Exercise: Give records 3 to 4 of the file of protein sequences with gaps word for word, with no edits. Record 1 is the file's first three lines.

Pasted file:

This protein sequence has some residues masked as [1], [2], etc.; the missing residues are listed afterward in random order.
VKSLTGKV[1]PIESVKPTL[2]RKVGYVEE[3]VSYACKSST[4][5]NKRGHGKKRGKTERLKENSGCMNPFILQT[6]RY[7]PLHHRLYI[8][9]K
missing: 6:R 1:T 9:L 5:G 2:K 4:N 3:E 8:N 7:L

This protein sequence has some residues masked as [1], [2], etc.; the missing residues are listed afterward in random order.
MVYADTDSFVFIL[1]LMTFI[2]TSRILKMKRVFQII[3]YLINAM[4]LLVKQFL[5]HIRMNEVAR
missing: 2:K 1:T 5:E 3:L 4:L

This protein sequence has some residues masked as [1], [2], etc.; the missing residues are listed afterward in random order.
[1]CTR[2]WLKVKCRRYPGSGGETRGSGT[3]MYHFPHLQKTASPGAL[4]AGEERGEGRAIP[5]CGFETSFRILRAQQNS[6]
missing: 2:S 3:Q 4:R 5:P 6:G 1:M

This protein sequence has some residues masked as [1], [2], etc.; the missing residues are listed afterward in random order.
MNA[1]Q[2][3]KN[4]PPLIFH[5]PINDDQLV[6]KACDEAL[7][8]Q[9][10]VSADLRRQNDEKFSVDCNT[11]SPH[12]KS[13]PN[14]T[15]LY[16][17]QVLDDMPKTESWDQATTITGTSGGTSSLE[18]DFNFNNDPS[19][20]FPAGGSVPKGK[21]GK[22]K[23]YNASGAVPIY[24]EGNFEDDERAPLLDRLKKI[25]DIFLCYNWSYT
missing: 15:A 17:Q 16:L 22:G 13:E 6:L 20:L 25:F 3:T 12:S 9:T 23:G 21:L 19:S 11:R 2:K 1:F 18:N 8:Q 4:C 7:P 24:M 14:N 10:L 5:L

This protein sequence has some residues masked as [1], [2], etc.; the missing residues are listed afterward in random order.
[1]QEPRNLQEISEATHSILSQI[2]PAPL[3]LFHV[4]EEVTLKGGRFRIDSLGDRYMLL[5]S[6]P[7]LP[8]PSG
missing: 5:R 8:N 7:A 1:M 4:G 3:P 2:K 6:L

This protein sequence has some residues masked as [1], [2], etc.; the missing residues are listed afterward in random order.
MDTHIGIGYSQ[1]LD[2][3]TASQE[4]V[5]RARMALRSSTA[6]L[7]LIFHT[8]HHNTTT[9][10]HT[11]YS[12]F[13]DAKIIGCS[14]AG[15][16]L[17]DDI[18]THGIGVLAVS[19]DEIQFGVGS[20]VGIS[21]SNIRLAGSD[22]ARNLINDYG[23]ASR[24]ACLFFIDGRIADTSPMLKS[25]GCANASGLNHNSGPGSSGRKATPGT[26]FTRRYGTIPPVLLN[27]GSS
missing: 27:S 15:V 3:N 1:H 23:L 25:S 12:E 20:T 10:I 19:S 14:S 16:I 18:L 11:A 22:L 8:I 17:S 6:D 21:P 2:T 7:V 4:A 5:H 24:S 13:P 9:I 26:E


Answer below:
This protein sequence has some residues masked as [1], [2], etc.; the missing residues are listed afterward in random order.
[1]CTR[2]WLKVKCRRYPGSGGETRGSGT[3]MYHFPHLQKTASPGAL[4]AGEERGEGRAIP[5]CGFETSFRILRAQQNS[6]
missing: 2:S 3:Q 4:R 5:P 6:G 1:M

This protein sequence has some residues masked as [1], [2], etc.; the missing residues are listed afterward in random order.
MNA[1]Q[2][3]KN[4]PPLIFH[5]PINDDQLV[6]KACDEAL[7][8]Q[9][10]VSADLRRQNDEKFSVDCNT[11]SPH[12]KS[13]PN[14]T[15]LY[16][17]QVLDDMPKTESWDQATTITGTSGGTSSLE[18]DFNFNNDPS[19][20]FPAGGSVPKGK[21]GK[22]K[23]YNASGAVPIY[24]EGNFEDDERAPLLDRLKKI[25]DIFLCYNWSYT
missing: 15:A 17:Q 16:L 22:G 13:E 6:L 20:L 25:F 3:T 12:S 9:T 23:G 21:L 19:S 11:R 2:K 1:F 18:N 8:Q 4:C 7:P 24:M 14:N 10:L 5:L